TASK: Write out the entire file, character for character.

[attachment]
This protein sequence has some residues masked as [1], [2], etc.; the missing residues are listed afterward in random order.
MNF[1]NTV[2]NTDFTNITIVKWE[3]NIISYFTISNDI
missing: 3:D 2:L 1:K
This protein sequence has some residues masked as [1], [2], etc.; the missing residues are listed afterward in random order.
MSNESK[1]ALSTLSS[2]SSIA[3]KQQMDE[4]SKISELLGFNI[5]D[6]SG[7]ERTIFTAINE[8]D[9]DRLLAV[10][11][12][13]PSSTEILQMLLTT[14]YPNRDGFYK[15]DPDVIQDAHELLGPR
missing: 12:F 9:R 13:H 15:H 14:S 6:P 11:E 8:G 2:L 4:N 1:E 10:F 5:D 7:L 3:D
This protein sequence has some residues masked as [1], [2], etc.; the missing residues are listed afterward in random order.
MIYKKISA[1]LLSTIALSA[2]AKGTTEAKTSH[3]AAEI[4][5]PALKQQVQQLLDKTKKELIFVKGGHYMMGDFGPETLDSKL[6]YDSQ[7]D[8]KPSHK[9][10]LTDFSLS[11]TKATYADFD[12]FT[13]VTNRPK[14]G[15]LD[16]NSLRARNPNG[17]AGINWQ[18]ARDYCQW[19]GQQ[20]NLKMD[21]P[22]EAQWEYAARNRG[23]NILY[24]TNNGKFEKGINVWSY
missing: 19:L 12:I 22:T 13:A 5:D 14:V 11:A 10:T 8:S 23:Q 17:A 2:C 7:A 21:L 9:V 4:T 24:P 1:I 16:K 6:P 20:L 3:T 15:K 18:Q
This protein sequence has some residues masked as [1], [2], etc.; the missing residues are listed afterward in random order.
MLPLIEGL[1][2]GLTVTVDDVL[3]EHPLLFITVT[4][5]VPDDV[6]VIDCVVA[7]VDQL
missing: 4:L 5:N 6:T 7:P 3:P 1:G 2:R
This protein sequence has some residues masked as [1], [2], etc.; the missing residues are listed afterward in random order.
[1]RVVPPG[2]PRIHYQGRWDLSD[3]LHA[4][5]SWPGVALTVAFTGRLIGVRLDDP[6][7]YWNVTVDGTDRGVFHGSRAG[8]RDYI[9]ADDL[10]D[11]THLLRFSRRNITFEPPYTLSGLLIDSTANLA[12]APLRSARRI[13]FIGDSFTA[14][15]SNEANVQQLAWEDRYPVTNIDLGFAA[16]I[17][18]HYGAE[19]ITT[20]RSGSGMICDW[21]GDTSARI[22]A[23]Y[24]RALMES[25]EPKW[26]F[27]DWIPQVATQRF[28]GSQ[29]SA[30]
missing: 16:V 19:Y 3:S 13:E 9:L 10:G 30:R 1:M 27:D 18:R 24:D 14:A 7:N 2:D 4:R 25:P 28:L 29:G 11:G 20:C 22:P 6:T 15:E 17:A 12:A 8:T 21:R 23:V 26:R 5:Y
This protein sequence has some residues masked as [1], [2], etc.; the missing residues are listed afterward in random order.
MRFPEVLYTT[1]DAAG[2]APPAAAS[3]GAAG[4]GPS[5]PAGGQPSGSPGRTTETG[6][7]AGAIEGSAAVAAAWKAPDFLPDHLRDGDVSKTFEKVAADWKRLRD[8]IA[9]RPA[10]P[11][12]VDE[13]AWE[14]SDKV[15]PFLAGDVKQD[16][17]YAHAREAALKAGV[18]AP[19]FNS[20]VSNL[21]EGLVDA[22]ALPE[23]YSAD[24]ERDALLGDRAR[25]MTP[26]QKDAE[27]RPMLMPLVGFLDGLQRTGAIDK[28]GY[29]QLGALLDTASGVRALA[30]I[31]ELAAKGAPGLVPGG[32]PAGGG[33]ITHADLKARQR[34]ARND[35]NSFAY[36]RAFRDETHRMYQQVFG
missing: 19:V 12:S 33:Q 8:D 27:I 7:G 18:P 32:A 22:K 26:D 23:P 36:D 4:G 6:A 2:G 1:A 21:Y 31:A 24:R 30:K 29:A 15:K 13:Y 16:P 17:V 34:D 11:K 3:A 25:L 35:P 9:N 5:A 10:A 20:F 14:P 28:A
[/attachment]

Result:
This protein sequence has some residues masked as [1], [2], etc.; the missing residues are listed afterward in random order.
MNF[1]NTV[2]NTDFTNITIVKWE[3]NIISYFTISNDI
missing: 3:D 2:L 1:K
This protein sequence has some residues masked as [1], [2], etc.; the missing residues are listed afterward in random order.
MSNESK[1]ALSTLSS[2]SSIA[3]KQQMDE[4]SKISELLGFNI[5]D[6]SG[7]ERTIFTAINE[8]D[9]DRLLAV[10][11][12][13]PSSTEILQMLLTT[14]YPNRDGFYK[15]DPDVIQDAHELLGPR
missing: 12:F 9:R 13:H 15:H 14:S 6:P 11:E 8:G 2:L 4:N 1:E 10:F 5:D 7:L 3:D
This protein sequence has some residues masked as [1], [2], etc.; the missing residues are listed afterward in random order.
MIYKKISA[1]LLSTIALSA[2]AKGTTEAKTSH[3]AAEI[4][5]PALKQQVQQLLDKTKKELIFVKGGHYMMGDFGPETLDSKL[6]YDSQ[7]D[8]KPSHK[9][10]LTDFSLS[11]TKATYADFD[12]FT[13]VTNRPK[14]G[15]LD[16]NSLRARNPNG[17]AGINWQ[18]ARDYCQW[19]GQQ[20]NLKMD[21]P[22]EAQWEYAARNRG[23]NILY[24]TNNGKFEKGINVWSY
missing: 19:L 12:I 22:T 13:A 5:D 14:V 11:A 10:T 8:S 23:Q 17:A 2:C 7:A 21:L 9:V 4:T 24:P 1:I 16:K 6:P 20:L 3:T 15:K 18:Q
This protein sequence has some residues masked as [1], [2], etc.; the missing residues are listed afterward in random order.
MLPLIEGL[1][2]GLTVTVDDVL[3]EHPLLFITVT[4][5]VPDDV[6]VIDCVVA[7]VDQL
missing: 4:L 5:N 6:T 7:P 3:P 1:G 2:R
This protein sequence has some residues masked as [1], [2], etc.; the missing residues are listed afterward in random order.
[1]RVVPPG[2]PRIHYQGRWDLSD[3]LHA[4][5]SWPGVALTVAFTGRLIGVRLDDP[6][7]YWNVTVDGTDRGVFHGSRAG[8]RDYI[9]ADDL[10]D[11]THLLRFSRRNITFEPPYTLSGLLIDSTANLA[12]APLRSARRI[13]FIGDSFTA[14][15]SNEANVQQLAWEDRYPVTNIDLGFAA[16]I[17][18]HYGAE[19]ITT[20]RSGSGMICDW[21]GDTSARI[22]A[23]Y[24]RALMES[25]EPKW[26]F[27]DWIPQVATQRF[28]GSQ[29]SA[30]
missing: 16:V 19:Y 3:S 13:E 9:L 10:G 30:R 1:M 27:D 18:R 24:D 14:A 7:N 2:D 4:R 25:P 28:L 29:G 11:G 20:C 22:P 6:T 15:E 17:A 12:A 8:T 21:R 23:V 26:R 5:Y
This protein sequence has some residues masked as [1], [2], etc.; the missing residues are listed afterward in random order.
MRFPEVLYTT[1]DAAG[2]APPAAAS[3]GAAG[4]GPS[5]PAGGQPSGSPGRTTETG[6][7]AGAIEGSAAVAAAWKAPDFLPDHLRDGDVSKTFEKVAADWKRLRD[8]IA[9]RPA[10]P[11][12]VDE[13]AWE[14]SDKV[15]PFLAGDVKQD[16][17]YAHAREAALKAGV[18]AP[19]FNS[20]VSNL[21]EGLVDA[22]ALPE[23]YSAD[24]ERDALLGDRAR[25]MTP[26]QKDAE[27]RPMLMPLVGFLDGLQRTGAIDK[28]GY[29]QLGALLDTASGVRALA[30]I[31]ELAAKGAPGLVPGG[32]PAGGG[33]ITHADLKARQR[34]ARND[35]NSFAY[36]RAFRDETHRMYQQVFG
missing: 19:V 12:S 33:Q 8:D 27:I 7:G 18:P 32:A 22:K 26:D 23:P 36:D 4:G 6:A 2:G 1:A 21:Y 31:A 24:R 30:K 29:A 15:K 13:Y 16:P 17:V 34:D 11:K 3:A 25:L 35:P 9:N 5:A 10:A 20:F 14:P 28:A